Play Stuff Blog

The Strong’s historians, curators, librarians, and other staff offer insights into and anecdotes about the critical role of play in human development and the ways in which toys, dolls, games, and video games reflect cultural history.

A Sticker-y Situation

Ms. Pac-Man Stickers, 1985, The Strong, Rochester, New York. Like many of us, I can fondly recall receiving the occasional sticker on a test or assignment as a young student. The excitement of seeing a shiny gold star or other shape firmly affixed to the top of a sheet of paper never seemed to get old. Occasionally, one of my teachers might have extra fanciful stickers, such as the slightly foamy variety, that depict anthropomorphic figures, some even with googly eyes that would roll— easily my favorite. Not only were the stickers positive reinforcement for a job well done, they were entertaining!

Beyond the periodic teacher-issued sticker, I never got into stickers that much,  at least not like my friends who collected them. I suppose I was unsure what to do with all those stickers once they had been procured from parades or the dentist’s office, or even the 25-cent vending machines at our local Grand Union grocery store. Do I actually stick them to something or save them? How and where does one effectively save stickers? If I were to stick them on something, what should I choose? Stickers are, after all, kind of a one-shot deal and what if I picked the wrong thing?! With too many questions and zero answers, I decided stickers simply were not for me. Bookmarks or funny 3-D erasers, they were fun and functional with far less pressure. As an adult, I’d watch my toddler niece enthusiastically gather stickers whenever and wherever she could and then immediately adhere them to her clothes, her face, her sunglasses,  even her shoes, all without a care in the world. I found myself worrying that she might later regret having been so carefree, so full of gusto. She was three. I was 30. That was when I realized that maybe—just maybe!—I should ease up on my sticker concerns.

Hoffman’s Skateland, Albany NY, about 1960. The Strong, Rochester, New York. In high school, a friend told me her dad had saved the Dole stickers off his lunch banana every day for 20-plus years and firmly adhered them inside his metal lunch box. The result was a mesmerizing collage of hundreds of tiny, identical stickers that seemed to take on a life of their own. The notion that a seemingly gruff, gray-haired contractor had a soft spot for stickers still delights me.

Produce stickers aside, there seems to be a renewed interest in stickers these days, and more so among adults. We see them adhered to cars, laptops, cell phones, and every other surface imaginable, acting as tiny windows into the lives of others, revealing interests, hobbies, senses of humor, and more. Love podcasts? There’s a sticker for that. Completed a marathon or half marathon? There’s a sticker for that too. Hate running and never completed a lengthy run? There’s even sticker for  that! (It reads “0.0, I don’t run.”) Travel, movies, animals, colleges, cities, states. The list goes on and on. Election years always seem to generate an abundance of stickers, and this year was no exception.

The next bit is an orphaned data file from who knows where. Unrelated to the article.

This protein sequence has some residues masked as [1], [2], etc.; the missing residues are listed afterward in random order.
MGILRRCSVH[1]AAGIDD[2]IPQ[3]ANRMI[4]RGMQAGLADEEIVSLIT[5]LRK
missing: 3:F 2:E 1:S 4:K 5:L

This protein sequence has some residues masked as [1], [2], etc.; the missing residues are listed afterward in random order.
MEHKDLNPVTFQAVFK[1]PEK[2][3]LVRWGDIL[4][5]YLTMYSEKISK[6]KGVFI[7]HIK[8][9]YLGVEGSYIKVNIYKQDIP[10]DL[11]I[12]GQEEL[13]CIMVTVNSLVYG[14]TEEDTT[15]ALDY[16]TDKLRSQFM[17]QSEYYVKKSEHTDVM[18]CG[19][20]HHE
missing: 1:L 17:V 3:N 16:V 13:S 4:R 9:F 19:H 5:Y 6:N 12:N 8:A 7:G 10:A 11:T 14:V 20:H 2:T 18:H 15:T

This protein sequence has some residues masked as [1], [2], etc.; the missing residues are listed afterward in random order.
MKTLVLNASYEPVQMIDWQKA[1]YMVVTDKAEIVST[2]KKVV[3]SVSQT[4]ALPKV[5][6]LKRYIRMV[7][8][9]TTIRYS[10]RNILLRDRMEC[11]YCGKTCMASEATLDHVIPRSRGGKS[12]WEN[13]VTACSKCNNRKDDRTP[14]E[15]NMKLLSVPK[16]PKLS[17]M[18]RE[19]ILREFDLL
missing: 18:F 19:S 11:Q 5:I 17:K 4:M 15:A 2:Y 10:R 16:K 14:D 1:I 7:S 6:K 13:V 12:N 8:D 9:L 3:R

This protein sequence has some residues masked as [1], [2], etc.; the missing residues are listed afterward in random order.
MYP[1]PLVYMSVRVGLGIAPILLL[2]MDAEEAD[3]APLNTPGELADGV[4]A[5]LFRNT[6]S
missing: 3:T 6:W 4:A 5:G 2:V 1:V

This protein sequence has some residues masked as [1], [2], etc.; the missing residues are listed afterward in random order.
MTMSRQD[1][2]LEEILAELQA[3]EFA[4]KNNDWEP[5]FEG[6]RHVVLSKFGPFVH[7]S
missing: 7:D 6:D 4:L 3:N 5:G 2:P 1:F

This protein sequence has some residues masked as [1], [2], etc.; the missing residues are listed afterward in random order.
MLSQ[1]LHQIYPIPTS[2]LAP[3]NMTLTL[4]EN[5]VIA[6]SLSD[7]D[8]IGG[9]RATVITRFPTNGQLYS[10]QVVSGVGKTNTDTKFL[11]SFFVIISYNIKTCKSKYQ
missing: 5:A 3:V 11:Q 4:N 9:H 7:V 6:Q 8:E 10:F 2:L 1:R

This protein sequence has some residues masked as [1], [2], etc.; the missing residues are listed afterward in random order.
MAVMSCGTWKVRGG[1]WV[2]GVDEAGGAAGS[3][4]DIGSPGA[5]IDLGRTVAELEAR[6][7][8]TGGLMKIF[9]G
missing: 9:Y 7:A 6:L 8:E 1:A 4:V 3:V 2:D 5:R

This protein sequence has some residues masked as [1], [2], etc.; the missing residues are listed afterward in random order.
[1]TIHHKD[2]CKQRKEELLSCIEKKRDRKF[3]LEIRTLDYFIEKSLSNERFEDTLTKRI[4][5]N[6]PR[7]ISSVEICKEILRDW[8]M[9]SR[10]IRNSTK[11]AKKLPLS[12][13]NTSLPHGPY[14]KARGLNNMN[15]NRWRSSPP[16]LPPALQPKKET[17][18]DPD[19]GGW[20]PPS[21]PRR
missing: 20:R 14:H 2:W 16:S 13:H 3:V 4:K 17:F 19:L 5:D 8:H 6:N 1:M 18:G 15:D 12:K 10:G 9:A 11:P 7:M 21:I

Be The Vote, sticker, 2020. and AmplifierArt. Photo courtesy of the author.

Think you might be in the market for a great sticker or two? Thanks to online sites like Tee Public, Red Bubble, Etsy, and many others you can browse from the comfort of your own home and support the artists around the globe who create them. 

During this most unusual year, my husband and I have unintentionally found ourselves browsing and buying stickers, as a sort of  inexpensive pandemic hobby during all those hours at home. As a result, I can now say not only do I understand the appeal of collecting stickers, but I consider myself a proud enthusiast and avid collector. In just a few months, we’ve managed to build a great little collection. Now if only we could decide on where to put them.


Old Play=New Play?

Ever since they started appearing in kids’ lives in the 1970s, video games have caused controversy. Many grownups fret that video games keep kids glued to the screen instead of setting up a board game, heading outside to play ball, or engaging in other forms of more traditional play (click here for a great demonstration of this view).It’s true that children are spending more time playing video games.

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Calling all Barbie Play Sets!

Feeling nostalgic for your old Barbie dolls?

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The Perfect Holiday Gift

Growing up in the late '70s and early '80s, "visions of sugarplums" never danced in my head and my dream of the perfect holiday gift never included a Red Ryder BB gun. What I really wanted to find under the tree was the latest video game.

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Playing with Politics

Now that Election Day has come and gone, it's time to think about the fun side of politics. Yes, there is a fun side to politics, at least when you look at the dozens of politically-themed games in the collection here at Strong National Museum of Play. Throughout American history, games of all sorts have often reflected current politics and events on the national scene.

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The Odd Ogg Blog

What's that scuttling across the floor? A horseshoe crab? A Roomba vacuum cleaner?

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